Workers out in the deep freeze

Thermometers dropping below 20F at the JFK International Airport were marking the “polar vortex” that moved cold air into the New York area. Mechanics climbing up on engines, up on stands, the wind blowing, the snow blowing and the cherry pickers bouncing back and forth were the panorama in the storm-free days. An endless list of workers had to beat freezing temperatures to get plane after plane ready to takeoff.

“You are just trying to do what you got to do,” said Michael Ramirez, 60, an aircraft mechanic from the Bronx. “When I go outside my fingers get numb and they hurt but I love what I do and I have been working on this for 40 years.” Ramirez said that one of the worst parts of working on the cold is when the tools get frozen.

Workers on the streets face the same icy hurdles. “We have to be out here, rain, snow, whatever, we have to do our job,” said Michael Heraldo, 53, a street cleaner for 34St partnership. “As long as I got good boots, gloves and a hat on I’m good.

Sanitation and construction workers, delivery guys, police officers, promotion teams,street vendors, all agree on how serious a person has to be about the cold weather.

Nuts vendor on a freezing day at the corner of 8th Ave and West 33rd St. New York
Nuts vendor on a freezing day at the corner of 8th Ave and West 33rd St. New York

“You have to try to stay warm,” said Mohamed Hossain, a nuts vendor at the corner of 8th Ave and West 33rd St. “It’s very cold to work this days here. I put on a heavy jacket and shirt, heavy socks and my hat.”

Despite the freezing conditions people like Hossain continue to work everyday to chance some income like he has been doing for over three years in the same place. “This is my business,” Hossain said, “I work for commission selling nuts. I have four different kinds: almond, ketchup, coconut and peanut.”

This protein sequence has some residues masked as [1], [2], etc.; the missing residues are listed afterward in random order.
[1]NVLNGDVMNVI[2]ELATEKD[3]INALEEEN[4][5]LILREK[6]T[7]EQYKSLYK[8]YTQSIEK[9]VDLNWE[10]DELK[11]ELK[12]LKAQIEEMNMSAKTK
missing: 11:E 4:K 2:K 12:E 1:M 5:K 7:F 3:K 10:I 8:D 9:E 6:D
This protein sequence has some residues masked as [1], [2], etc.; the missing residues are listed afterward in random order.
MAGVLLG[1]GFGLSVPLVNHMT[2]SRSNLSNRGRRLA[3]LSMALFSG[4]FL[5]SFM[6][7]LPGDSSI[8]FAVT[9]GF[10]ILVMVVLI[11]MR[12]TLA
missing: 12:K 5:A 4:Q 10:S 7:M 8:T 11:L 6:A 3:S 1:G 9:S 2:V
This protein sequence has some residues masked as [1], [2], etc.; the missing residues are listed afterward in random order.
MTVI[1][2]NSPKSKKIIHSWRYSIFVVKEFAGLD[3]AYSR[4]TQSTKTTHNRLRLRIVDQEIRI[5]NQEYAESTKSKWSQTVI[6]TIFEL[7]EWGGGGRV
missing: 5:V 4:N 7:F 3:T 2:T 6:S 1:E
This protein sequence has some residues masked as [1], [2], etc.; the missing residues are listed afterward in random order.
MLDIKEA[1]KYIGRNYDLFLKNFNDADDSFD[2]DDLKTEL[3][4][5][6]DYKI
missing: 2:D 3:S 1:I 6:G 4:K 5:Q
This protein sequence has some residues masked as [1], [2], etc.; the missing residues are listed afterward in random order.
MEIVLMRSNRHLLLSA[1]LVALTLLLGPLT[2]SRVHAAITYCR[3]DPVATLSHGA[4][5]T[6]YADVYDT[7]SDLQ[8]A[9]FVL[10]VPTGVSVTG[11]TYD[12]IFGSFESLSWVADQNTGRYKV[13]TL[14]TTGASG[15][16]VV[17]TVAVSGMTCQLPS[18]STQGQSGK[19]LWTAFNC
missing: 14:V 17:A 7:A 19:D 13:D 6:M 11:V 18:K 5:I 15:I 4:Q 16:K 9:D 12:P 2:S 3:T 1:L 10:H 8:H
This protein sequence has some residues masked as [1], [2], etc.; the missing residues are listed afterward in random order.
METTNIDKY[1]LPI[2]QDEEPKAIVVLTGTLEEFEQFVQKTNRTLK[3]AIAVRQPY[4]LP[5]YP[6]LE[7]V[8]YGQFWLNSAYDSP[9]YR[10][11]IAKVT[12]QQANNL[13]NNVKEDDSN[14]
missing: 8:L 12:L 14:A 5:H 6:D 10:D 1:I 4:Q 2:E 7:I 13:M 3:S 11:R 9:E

With shifts of an average of 8 to 12 hours, other workers keep the city going. Durlon Singerman Smallhorne is a deliveryman that works for UPS. To stand to deep-freezing conditions he said, “I’d stay maybe the longest outside getting packages together but then I go inside the building to get warm.”

At UPS every morning employers are trained in safety protocols. “They teach us stuff like to hold on to the railing before you come off the truck specially when there’s snow”; Smallhorne said, “and to put cones in the back of the truck so the vehicles don’t come too close.”

According to the American Red Cross Greater NY Region, if you have to go outside you just need to take necessary precautions because cold weather increases the risks of hypothermia and frostbites.

“Try to avoid exposure of your extremities to the cold,” said Michael de Vulpillieres, an American Red Cross spokesperson. “Make sure you are wearing confortable light warm clothing in layers. Try to be vary mindful of your own physical abilities, take breaks, stay hydrated an avoid things that could dehydrate you like alcohol or caffeine.”

Freezing conditions will continue for some days. Whether to work outside, or just commute, New Yorkers should be aware of the weather before leaving their home and take the necessary precautions.

“You get use to work in the cold.” Said Smallhorne. “After a while you try to take your mind away from the feeling.”

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